Your guide to the top 5 mixed parties in Israel and Palestine!

- by Alex Jones -

1. Anna Loulou (Jaffa)

What a tragedy! After nearly a decade of service to those who believe in peaceful acceptance of the other, Anna Loulou management recently announced they will be forced to close due to issues around noise and crowd management. The boisterous groups who drink and smoke outside most nights of the week were great for building atmosphere but apparently not so popular with the increasingly gentrified neighbours! Owned by a diverse group of partners in old Jaffa, what Anna Loulou lacks in size it makes up for in energy. They celebrate a wide variety of musical styles and host great regular nights like Arabs Do It Better, All That Jazz and Latina Palestina. They have always explicitly tried to appeal to a crowd of mixed ethnicity, religion and sexual orientation, though the ever-larger groups of kids on Birthright trips are a far cry from the underground early days. They reject terms like coexistence and instead focus on diversity of experience. You have just 3 weeks left to experience this place in its original home but rumour has it they will be reopening again soon in a new venue. Keep your eyes on this blog as we will be happy to do some late-night research on your behalf whenever the new venue opens!

2. Kabareet (Haifa)

As much as Tel Aviv is the region’s nightlife capital, nowhere can compete with Haifa’s Arabic and mixed parties. It is the one city where you will regularly see Arab and Jew on the same dance floor thinking nothing of it. Of a long list of great options, Kabareet stands out as our top pick. This is the national focal point of Palestinian electronic music and the fabulously run-down building covered in old movie posters is a hipster’s delight. With public transportation running seven days a week and less political attention on it than bigger cities like Jerusalem or Tel Aviv, the relaxed atmosphere at Kabareet and across the city’s venues make this a special place. Coffeeshop Rai, café Masada and Elika art bar are all worth a mention too.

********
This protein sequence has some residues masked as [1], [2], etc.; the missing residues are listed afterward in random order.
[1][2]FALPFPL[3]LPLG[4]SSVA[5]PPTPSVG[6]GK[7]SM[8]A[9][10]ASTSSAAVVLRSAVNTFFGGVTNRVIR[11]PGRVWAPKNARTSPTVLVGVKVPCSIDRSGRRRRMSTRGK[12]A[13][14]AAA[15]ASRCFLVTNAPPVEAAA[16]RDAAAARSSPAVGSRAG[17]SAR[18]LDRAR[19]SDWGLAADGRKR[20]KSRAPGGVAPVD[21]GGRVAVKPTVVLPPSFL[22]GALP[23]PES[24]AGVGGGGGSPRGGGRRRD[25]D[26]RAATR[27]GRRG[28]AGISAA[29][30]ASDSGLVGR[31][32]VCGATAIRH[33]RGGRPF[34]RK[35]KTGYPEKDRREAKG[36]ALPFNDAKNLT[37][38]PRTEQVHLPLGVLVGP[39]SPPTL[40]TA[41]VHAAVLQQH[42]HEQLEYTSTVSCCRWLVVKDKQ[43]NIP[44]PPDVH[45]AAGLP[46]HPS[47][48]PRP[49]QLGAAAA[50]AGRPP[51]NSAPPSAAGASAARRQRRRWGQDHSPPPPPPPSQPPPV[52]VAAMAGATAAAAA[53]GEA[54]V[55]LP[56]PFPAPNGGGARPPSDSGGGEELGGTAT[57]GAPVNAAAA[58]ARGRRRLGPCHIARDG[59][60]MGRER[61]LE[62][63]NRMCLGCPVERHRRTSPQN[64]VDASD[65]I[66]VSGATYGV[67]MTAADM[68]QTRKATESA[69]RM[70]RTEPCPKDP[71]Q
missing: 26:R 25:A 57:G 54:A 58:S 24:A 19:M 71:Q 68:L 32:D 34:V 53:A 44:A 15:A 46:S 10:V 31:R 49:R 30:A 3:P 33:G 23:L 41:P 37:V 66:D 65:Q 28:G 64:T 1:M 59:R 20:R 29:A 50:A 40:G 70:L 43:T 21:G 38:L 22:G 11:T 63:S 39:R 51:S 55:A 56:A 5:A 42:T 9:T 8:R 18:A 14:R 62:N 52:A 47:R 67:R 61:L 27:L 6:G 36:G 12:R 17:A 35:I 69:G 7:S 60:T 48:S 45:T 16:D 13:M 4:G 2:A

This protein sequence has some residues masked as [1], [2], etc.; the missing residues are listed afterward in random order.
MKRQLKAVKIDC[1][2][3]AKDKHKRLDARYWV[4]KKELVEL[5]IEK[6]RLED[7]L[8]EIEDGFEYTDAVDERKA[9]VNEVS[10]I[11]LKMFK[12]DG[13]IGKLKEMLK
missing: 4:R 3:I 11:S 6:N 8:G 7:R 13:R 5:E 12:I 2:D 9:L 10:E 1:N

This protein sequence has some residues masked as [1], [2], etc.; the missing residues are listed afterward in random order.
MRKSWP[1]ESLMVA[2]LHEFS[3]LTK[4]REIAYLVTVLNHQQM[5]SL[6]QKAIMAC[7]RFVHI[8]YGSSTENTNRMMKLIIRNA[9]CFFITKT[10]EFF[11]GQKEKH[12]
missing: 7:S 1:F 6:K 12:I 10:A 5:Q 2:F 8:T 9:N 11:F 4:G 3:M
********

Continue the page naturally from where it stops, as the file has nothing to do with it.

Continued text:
3. Baladna (Jish)

This place is a real hidden gem. Jish is a mixed Muslim and Maronite Christian village in the Galilee, sitting in the foothills of Mount Meron. It is a beautiful place to visit in any season, but the atmosphere, food and drink on offer at Baladna would be reason enough to come no matter how it looked! This beautiful Ottoman-era building is bristling with character, serves modern versions of classic, local dishes and often has live music. The bar staff are generous with the drinks and you are very likely to find both local Arabs and Jews enjoying this place together any evening you visit.

4. Snow Bar (Ramallah)

Okay, this one is a bit of a stretch, considering that Snow Bar is in the middle of Ramallah, itself in the middle of Area A (an area Israelis are prohibited from entering under loose IDF regulations). But there a tonnes of internationals here, and more and more young, left-wing Jews from Israel are letting their curiosity get the better of them and choosing to visit the West Bank too. Places like Snow Bar are a good reason to come. This place has a pool, big outdoor seating area, serves good food and great drinks at half the price they would be served across the Green Line. Ramallah is often compared to Tel Aviv because - relative to what is around them - they are young, fun, liberal bubbles. Ramallah gets international nightlife attention (Nicholas Jaar played a gig at the Grand Park Hotel last year) that nowhere else in the West Bank can compete with and Snow Bar is a good place to start exploring this side of Palestinian culture.

5. Liwan (Nazareth)
Nazareth is a tiny but mighty hub for Arab music and nightlife. There is a burgeoning rock music scene and some great little places in the old city that unfortunately many tourists overlook. The typical visiter to the city comes on a rapid pilgrimage to a few churches yet there is much more than meets the eye here. Liwan was founded by two locals and a German in 2016 as a cultural space and cafe. By number five on the list you must be exhausted after so many great late nights so this may not be the best place to party! But over a Palestinian beer or two, at Liwan you will have challenging political discussions, hear fantastic local music, and rub shoulders with open minded Muslims, Christians, Jews and more.  They can also point you in the direction of Alreda, another nice mixed spot to eat, drink and chill nearby which gets an honourable mention.


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